Charge-Coupled Devices for REXIS on OSIRIS-REx
The NASA spacecraft OSIRIS-REx was created to visit the asteroid Bennu, discovered in 1999 by the LINEAR project using Lincoln Laboratory's charge-coupled devices (CCDs), to examine its surface and bring back samples for analysis on Earth in 2023. One instrument aboard OSIRIS-REx is the MIT-developed Regolith X-ray Imaging Spectrometer (REXIS), which will map the composition of Bennu by measuring the unique signatures of fluorescent X-rays emitting from elements on Bennu's surface.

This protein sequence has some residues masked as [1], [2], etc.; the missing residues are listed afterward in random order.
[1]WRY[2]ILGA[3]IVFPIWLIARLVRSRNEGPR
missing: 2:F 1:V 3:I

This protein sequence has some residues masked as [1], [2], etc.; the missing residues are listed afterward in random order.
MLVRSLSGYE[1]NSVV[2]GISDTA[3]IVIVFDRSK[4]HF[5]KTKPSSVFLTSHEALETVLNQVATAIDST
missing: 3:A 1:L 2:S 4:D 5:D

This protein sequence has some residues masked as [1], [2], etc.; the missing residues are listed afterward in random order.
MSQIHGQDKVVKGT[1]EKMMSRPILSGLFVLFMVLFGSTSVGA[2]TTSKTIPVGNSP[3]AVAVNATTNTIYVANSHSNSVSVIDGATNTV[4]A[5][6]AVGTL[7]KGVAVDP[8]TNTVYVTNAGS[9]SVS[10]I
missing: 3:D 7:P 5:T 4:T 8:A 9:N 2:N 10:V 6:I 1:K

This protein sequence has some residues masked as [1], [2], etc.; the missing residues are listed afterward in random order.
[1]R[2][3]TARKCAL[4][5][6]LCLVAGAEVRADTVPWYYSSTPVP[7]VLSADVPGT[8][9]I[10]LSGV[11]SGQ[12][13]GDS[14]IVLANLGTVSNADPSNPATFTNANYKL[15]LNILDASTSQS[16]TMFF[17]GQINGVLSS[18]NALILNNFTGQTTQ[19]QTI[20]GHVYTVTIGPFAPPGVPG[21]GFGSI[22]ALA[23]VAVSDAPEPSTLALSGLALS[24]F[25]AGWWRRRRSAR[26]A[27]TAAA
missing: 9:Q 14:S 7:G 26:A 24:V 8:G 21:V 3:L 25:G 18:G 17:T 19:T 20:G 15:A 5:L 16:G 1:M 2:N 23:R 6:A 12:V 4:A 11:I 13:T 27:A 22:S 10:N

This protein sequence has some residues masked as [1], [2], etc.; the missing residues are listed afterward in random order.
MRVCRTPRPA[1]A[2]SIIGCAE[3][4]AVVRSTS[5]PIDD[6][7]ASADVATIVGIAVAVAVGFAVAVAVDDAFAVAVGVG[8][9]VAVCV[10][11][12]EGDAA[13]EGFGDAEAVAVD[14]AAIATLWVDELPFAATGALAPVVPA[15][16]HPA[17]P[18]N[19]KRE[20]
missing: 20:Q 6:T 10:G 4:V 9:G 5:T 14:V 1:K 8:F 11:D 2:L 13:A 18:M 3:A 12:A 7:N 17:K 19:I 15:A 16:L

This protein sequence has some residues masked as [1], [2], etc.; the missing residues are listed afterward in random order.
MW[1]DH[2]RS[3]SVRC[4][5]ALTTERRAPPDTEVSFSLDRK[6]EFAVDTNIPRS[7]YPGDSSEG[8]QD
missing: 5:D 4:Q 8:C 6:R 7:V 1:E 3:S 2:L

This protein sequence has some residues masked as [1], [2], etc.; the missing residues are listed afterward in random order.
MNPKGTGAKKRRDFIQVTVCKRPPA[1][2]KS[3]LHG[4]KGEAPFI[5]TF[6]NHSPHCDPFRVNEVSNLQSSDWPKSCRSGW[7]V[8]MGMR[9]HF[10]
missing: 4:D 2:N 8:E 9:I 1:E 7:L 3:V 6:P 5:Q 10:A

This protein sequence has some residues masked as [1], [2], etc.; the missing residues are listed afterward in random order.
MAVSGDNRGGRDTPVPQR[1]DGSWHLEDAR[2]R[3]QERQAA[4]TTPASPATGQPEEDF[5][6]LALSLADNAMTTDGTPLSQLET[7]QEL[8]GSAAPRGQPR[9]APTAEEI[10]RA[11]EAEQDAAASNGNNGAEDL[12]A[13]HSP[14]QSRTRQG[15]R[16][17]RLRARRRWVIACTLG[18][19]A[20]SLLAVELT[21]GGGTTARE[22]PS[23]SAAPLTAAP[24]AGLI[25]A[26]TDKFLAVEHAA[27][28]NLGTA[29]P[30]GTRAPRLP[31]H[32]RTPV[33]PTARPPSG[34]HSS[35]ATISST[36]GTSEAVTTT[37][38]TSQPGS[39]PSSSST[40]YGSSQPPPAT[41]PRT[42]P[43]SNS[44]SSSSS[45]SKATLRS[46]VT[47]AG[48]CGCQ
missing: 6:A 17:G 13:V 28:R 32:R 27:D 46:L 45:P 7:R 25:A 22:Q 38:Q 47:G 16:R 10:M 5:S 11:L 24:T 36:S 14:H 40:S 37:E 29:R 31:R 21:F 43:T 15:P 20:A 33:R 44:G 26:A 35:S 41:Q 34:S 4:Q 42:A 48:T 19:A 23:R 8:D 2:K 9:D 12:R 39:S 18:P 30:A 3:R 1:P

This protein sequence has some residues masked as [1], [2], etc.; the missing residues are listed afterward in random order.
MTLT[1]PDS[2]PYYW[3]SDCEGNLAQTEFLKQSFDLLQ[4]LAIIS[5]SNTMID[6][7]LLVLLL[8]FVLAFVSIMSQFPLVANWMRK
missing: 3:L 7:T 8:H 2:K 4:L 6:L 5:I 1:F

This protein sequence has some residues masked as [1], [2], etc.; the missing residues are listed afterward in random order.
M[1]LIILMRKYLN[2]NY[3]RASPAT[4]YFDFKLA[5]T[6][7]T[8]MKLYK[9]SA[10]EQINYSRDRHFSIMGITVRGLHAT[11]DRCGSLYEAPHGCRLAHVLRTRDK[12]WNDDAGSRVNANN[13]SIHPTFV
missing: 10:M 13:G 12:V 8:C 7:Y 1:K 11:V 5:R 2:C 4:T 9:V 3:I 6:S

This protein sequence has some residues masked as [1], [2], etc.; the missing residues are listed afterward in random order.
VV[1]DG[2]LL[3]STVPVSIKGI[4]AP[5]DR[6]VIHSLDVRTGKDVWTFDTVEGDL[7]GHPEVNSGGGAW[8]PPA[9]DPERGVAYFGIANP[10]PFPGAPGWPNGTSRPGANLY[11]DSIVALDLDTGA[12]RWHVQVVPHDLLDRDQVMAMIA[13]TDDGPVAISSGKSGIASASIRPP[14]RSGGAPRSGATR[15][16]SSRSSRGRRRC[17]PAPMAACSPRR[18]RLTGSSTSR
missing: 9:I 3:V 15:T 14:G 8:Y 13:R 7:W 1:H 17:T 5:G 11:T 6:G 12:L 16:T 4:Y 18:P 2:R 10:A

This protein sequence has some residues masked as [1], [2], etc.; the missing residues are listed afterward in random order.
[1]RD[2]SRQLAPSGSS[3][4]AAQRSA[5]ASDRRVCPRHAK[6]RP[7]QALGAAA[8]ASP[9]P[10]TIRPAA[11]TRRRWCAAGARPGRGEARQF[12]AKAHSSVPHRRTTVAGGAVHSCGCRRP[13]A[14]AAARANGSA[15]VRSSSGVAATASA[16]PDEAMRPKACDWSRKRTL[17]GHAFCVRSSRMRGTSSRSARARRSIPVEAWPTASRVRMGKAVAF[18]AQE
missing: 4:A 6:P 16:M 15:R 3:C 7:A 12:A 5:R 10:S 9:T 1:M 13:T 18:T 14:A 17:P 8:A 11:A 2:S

A team of Lincoln Laboratory researchers developed the highly sensitive, solar-blind CCDs on REXIS for imaging these X-rays. To filter out visible and near-infrared light, these CCDs utilize aluminum optical blocking filters that are deposited directly onto the CCD. This new, Laboratory-developed technique not only increases the performance of X-ray CCDs but also lowers the cost of building X-ray imagers. With the ability to take clean X-ray images, REXIS can help scientists understand Bennu's carbon-rich properties. This information can add to the wealth of insight scientists hope to gain from the samples retrieved by OSIRIS-REx.